Since the home report system was introduced in Scotland in 2008, it’s gotten a pretty bad rap. For those who don’t know, a home report is compulsory north of the border, but not in the rest of the U.K. It consists of three documents: a Single Survey, an Energy Report and a Property Questionnaire. The Single Survey contains a surveyor’s assessment of the condition of the house, plus a valuation and an accessibility audit for people with particular needs. The Energy Report contains a surveyor’s assessment of the energy efficiency of a house and its environmental impact, with recommendations for ways to improve its energy efficiency. The Property Questionnaire has to be completed by the seller of the house and provides additional information, such as Council Tax banding. Any prospective buyer of a house has the right to request a home report, which costs the seller between £500 and £700 plus VAT.
Properties exempt from a home report requirement are new builds being sold by the developer for the first time, properties that also have a commercial use (such as a flat above a shop) and newly converted homes that weren't used before they were converted.
The Scottish Government said both buyers and sellers would benefit from the home report system and claimed it would help more first-time buyers get into the property market, but it has been widely criticised from the start.
New research from Home Report Scotland reveals that almost a third of Scottish sellers are concerned that the home report will undervalue their home and make it more difficult for them to sell. Younger sellers are more worried about the impact of home reports than older ones: while 19 percent of respondents overall said they feared the home report would cause them to lose a sale, this number rose to 38 percent among sellers aged between 16 and 24. Additionally, 12 percent were worried about getting a category three rating on their home report, which means that urgent repairs are required.
By comparison, only 16 percent of respondents said they had total confidence in the reporting and had no problems whatsoever with the home report process. This rose to 27 percent for those 55 and older.
And it's not only sellers who don't have faith in the home report process. A recent survey of mortgage advisers by the TMA Mortgage Club found that the 76 percent of advisers advise borrowers to take out a private survey before buying, claiming they are the only reliable way to identify defects in a property, which saves buyers money in the long run. And 43 percent of advisors don’t believe that the home report should become mandatory throughout the rest of the U.K.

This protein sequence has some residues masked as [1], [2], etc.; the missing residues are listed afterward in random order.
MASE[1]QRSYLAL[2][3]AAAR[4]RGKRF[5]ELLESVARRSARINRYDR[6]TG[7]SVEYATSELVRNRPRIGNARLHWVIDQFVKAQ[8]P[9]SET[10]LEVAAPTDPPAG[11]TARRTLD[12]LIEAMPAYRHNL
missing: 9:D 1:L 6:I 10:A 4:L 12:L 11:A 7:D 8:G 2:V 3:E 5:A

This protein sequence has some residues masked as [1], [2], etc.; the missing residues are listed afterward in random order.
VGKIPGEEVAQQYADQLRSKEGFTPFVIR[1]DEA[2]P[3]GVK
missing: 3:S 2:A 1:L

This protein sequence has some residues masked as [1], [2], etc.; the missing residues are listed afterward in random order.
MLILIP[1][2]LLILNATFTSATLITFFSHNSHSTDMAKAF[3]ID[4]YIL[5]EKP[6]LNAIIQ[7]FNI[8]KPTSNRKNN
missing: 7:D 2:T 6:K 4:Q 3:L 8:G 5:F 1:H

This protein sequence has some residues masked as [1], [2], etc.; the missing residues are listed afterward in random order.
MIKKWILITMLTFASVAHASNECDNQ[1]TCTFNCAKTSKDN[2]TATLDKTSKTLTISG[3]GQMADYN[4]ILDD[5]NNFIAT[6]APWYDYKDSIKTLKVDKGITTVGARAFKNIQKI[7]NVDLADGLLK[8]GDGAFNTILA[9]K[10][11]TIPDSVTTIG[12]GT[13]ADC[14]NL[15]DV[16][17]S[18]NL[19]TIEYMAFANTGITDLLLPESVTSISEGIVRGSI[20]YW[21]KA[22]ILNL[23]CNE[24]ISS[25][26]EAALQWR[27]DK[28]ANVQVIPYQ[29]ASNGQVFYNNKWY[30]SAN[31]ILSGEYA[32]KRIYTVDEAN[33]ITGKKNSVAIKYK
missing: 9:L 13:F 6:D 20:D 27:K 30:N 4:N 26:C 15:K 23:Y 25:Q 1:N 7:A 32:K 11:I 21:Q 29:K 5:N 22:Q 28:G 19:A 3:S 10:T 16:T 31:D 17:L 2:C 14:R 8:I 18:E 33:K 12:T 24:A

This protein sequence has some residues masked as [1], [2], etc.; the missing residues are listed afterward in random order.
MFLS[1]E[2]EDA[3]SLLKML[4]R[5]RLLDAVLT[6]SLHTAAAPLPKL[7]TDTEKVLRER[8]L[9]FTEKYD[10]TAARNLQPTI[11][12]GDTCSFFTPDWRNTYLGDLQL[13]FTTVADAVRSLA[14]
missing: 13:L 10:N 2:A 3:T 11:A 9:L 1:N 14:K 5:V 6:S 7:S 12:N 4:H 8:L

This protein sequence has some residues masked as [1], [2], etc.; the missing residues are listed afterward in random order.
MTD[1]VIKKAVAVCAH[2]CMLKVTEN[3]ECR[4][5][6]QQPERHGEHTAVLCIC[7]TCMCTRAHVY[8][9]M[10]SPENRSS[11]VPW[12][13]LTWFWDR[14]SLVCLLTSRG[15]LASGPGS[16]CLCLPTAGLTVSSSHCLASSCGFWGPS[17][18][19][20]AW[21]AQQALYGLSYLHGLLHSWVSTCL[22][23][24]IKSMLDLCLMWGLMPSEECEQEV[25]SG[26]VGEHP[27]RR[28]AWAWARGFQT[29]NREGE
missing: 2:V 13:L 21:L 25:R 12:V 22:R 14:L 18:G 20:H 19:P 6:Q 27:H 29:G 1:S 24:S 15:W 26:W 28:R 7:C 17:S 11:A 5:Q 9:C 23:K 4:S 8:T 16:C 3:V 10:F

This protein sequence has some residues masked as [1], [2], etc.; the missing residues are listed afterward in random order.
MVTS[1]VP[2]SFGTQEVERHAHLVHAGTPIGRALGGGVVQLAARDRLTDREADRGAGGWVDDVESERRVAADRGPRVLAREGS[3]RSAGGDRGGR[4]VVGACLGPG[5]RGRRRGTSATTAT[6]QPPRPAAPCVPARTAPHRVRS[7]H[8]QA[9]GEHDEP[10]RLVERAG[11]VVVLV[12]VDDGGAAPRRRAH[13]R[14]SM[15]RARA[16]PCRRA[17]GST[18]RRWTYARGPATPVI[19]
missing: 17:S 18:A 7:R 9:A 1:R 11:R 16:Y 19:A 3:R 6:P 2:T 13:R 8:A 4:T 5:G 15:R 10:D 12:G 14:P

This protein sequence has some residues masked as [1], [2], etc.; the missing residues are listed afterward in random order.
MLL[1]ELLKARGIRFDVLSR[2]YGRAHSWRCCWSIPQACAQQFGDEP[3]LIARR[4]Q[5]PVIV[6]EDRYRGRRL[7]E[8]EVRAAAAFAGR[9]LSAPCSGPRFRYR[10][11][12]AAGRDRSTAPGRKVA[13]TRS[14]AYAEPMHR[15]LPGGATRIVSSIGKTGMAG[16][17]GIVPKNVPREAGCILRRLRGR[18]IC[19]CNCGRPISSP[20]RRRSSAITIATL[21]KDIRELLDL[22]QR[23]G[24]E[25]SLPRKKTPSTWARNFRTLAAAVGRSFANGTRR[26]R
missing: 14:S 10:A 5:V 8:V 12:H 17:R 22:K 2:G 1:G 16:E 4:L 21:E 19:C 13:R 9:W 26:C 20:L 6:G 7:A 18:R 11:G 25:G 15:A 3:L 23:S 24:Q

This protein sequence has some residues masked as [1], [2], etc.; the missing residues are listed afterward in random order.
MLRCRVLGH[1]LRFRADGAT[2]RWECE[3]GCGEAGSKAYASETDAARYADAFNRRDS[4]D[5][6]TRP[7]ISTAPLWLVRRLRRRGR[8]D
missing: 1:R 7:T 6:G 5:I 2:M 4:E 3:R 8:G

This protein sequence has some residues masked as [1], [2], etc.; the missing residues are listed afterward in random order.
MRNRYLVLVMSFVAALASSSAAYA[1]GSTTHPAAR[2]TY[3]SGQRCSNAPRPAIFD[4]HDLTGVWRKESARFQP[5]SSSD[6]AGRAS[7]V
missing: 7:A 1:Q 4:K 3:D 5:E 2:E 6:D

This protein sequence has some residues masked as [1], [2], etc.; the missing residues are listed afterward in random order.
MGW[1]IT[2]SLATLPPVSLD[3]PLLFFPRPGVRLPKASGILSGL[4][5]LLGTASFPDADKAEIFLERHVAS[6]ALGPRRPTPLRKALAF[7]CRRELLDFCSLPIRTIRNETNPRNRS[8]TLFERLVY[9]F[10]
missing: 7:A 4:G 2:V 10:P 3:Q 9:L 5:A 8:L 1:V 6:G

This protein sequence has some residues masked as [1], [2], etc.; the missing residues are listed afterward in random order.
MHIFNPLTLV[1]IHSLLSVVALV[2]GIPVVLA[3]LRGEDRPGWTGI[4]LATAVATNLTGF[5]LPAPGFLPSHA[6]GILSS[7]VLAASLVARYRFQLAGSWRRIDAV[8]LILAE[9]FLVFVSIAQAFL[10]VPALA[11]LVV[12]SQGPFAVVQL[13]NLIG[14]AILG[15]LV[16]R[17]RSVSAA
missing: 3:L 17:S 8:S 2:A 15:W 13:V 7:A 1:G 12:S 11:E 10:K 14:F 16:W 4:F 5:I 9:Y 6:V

On the plus side for buyers, a home report gives you a written breakdown of the condition of the property before you go any further. For the seller, it’s the opportunity to highlight the main selling points of your property and nip potential problems in the bud early on — hopefully avoiding issues further down the line. It can also identify things that can add value to the property over time with improvement or renovation.
The future of the home report — both in Scotland and the rest of the U.K. — remains to be seen. Perhaps the concerns of the younger generation of buyers in Scotland will lead to a review of the current system. The introduction of a similar scheme in England and Wales seems unlikely, but it's not impossible.
From an investment point of view, the home report is — if nothing more — a great way to quickly assess whether a house is a good deal or not. While there may be bigger issues lurking, the home report gives a potential investor a great first account of the property and its merits, and those bigger issues will be touched on to give an indication of future work and costs.
Like all systems, the home report has its flaws. But if you do your due diligence and value a common sense, proactive approach, it can be seen as a positive part of the home-buying process.
If you're buying or selling a house in Scotland, you can find out more about home reports here.